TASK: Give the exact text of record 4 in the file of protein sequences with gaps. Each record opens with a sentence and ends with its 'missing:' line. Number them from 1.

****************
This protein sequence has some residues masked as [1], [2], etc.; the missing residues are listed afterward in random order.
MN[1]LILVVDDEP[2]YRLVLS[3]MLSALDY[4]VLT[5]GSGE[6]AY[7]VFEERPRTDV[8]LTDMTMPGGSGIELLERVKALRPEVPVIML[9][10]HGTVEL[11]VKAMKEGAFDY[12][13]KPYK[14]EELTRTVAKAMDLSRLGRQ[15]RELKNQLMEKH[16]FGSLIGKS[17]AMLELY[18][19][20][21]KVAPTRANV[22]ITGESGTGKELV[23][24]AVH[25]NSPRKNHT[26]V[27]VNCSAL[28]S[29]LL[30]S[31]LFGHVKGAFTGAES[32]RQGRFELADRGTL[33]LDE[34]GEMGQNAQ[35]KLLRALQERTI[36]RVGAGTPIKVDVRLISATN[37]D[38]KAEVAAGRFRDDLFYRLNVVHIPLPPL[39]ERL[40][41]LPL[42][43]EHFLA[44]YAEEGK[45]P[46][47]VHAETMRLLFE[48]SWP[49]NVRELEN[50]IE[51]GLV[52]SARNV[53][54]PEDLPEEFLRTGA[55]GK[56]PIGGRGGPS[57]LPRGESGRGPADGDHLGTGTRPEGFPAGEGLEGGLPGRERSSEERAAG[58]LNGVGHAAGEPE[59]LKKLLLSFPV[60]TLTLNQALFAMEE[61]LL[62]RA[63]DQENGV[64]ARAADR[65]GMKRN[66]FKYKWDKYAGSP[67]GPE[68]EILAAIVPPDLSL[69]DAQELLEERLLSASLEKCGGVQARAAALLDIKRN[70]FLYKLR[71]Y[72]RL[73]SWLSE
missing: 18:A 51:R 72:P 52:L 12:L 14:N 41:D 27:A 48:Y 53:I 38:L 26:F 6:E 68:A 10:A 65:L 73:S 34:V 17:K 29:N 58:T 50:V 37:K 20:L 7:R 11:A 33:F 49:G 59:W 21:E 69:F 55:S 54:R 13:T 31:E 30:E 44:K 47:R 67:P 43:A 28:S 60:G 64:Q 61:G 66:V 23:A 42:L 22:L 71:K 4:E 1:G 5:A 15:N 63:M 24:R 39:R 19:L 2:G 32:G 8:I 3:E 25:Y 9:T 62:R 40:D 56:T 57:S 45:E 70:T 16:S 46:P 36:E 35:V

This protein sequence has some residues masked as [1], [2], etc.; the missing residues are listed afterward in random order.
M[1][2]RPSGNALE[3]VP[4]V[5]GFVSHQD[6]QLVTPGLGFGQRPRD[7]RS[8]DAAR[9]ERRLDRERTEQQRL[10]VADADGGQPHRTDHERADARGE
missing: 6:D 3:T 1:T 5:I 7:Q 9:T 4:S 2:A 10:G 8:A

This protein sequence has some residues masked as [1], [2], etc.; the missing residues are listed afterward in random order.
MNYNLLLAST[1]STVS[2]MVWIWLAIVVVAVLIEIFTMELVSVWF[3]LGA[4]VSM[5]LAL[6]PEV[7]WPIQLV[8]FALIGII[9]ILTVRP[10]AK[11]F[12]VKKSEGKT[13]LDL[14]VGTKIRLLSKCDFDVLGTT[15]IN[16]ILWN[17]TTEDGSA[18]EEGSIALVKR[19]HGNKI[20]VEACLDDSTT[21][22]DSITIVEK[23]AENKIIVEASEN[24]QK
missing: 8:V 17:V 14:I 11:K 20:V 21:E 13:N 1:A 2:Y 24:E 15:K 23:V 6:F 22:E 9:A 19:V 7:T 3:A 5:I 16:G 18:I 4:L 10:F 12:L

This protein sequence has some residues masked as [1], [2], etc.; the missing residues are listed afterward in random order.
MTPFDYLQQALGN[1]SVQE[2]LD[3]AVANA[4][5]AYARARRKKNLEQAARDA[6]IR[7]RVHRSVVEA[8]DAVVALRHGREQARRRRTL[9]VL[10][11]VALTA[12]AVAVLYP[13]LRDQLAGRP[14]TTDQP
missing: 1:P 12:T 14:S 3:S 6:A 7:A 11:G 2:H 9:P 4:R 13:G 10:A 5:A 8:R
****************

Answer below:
This protein sequence has some residues masked as [1], [2], etc.; the missing residues are listed afterward in random order.
MTPFDYLQQALGN[1]SVQE[2]LD[3]AVANA[4][5]AYARARRKKNLEQAARDA[6]IR[7]RVHRSVVEA[8]DAVVALRHGREQARRRRTL[9]VL[10][11]VALTA[12]AVAVLYP[13]LRDQLAGRP[14]TTDQP
missing: 1:P 12:T 14:S 3:S 6:A 7:A 11:G 2:H 9:P 4:R 13:G 10:A 5:A 8:R